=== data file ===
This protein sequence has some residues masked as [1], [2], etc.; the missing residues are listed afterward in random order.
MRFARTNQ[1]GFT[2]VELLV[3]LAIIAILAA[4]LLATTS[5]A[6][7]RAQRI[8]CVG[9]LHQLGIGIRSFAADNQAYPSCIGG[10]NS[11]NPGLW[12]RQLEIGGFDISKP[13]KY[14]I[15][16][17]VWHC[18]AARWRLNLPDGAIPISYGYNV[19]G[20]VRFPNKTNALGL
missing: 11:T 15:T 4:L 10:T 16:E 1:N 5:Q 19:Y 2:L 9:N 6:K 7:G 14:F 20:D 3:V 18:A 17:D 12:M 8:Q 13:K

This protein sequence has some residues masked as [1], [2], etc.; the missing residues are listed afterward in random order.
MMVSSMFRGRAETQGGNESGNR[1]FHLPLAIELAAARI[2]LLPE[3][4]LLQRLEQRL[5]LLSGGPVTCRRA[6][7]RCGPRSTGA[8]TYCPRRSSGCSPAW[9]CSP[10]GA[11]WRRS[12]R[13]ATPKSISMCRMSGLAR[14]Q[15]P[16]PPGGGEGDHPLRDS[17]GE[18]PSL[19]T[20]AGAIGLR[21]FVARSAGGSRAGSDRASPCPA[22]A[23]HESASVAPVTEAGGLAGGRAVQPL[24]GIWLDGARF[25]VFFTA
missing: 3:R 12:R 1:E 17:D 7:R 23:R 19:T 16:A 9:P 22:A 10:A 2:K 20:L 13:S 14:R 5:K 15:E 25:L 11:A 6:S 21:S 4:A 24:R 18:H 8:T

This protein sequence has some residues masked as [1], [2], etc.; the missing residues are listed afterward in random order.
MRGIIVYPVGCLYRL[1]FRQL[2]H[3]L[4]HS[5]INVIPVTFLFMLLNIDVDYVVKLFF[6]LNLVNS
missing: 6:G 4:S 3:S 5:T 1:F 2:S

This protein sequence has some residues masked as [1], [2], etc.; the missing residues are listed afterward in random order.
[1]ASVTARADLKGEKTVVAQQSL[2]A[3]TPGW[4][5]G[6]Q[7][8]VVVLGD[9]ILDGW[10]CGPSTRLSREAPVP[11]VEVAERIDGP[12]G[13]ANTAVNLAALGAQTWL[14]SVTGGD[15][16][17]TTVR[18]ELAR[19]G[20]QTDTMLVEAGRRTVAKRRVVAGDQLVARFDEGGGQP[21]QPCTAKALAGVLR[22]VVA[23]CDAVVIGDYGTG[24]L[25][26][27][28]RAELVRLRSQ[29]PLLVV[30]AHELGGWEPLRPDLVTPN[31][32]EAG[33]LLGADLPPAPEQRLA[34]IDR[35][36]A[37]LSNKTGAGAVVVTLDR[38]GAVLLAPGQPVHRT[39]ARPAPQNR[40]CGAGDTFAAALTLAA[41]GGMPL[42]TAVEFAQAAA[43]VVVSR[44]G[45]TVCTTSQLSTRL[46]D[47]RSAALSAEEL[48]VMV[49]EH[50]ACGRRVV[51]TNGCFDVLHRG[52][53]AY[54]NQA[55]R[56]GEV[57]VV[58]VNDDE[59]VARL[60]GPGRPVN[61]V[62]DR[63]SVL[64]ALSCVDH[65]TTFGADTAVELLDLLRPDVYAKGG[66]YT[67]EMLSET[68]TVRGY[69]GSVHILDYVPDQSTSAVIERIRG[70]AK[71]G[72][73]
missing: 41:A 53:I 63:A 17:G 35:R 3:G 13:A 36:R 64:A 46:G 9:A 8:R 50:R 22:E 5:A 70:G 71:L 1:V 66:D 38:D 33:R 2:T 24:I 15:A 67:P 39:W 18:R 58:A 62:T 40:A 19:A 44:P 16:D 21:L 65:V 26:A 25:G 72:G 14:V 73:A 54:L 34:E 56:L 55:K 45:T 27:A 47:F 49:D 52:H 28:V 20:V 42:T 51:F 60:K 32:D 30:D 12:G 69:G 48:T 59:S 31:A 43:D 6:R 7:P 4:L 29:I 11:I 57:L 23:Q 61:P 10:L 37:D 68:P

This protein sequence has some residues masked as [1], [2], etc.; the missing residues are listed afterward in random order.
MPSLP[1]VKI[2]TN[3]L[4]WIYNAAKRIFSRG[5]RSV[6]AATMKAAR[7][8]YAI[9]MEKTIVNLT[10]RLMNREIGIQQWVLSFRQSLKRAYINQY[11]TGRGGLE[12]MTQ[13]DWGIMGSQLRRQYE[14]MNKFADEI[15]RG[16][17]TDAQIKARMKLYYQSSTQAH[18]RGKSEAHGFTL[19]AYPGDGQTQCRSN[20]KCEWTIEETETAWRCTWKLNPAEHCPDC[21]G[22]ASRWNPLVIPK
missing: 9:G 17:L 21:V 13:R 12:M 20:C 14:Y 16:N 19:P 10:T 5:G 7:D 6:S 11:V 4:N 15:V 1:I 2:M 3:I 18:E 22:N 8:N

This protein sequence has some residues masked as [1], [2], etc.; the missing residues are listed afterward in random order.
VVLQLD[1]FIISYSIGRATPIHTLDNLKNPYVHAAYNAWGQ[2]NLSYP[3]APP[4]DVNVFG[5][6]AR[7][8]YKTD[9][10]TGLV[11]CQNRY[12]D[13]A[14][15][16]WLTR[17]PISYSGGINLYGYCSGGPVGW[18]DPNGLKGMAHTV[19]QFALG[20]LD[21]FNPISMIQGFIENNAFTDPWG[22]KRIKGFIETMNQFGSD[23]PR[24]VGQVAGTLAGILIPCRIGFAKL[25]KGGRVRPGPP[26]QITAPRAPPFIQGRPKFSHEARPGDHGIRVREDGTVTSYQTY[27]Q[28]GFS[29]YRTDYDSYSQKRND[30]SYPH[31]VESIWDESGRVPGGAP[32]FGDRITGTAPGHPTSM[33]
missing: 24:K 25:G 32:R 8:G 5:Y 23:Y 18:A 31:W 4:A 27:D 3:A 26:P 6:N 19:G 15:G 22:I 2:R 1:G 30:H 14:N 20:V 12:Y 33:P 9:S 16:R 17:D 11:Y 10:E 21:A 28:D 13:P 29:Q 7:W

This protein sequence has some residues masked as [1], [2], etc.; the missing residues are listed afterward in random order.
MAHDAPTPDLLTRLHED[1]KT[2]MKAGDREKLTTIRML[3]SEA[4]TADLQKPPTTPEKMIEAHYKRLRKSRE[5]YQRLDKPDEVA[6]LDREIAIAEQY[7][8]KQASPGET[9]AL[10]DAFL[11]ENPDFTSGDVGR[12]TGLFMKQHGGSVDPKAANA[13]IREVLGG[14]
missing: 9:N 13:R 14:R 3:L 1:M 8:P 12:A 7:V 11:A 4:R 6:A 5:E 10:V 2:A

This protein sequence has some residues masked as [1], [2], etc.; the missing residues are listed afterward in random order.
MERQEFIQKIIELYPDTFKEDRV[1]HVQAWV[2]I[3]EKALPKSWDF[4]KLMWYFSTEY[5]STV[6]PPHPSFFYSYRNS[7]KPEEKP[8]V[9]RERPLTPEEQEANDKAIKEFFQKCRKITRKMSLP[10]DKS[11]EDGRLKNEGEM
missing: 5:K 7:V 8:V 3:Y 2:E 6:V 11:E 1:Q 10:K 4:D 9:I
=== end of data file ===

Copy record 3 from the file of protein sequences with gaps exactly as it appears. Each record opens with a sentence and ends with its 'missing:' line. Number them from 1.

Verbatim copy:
This protein sequence has some residues masked as [1], [2], etc.; the missing residues are listed afterward in random order.
MRGIIVYPVGCLYRL[1]FRQL[2]H[3]L[4]HS[5]INVIPVTFLFMLLNIDVDYVVKLFF[6]LNLVNS
missing: 6:G 4:S 3:S 5:T 1:F 2:S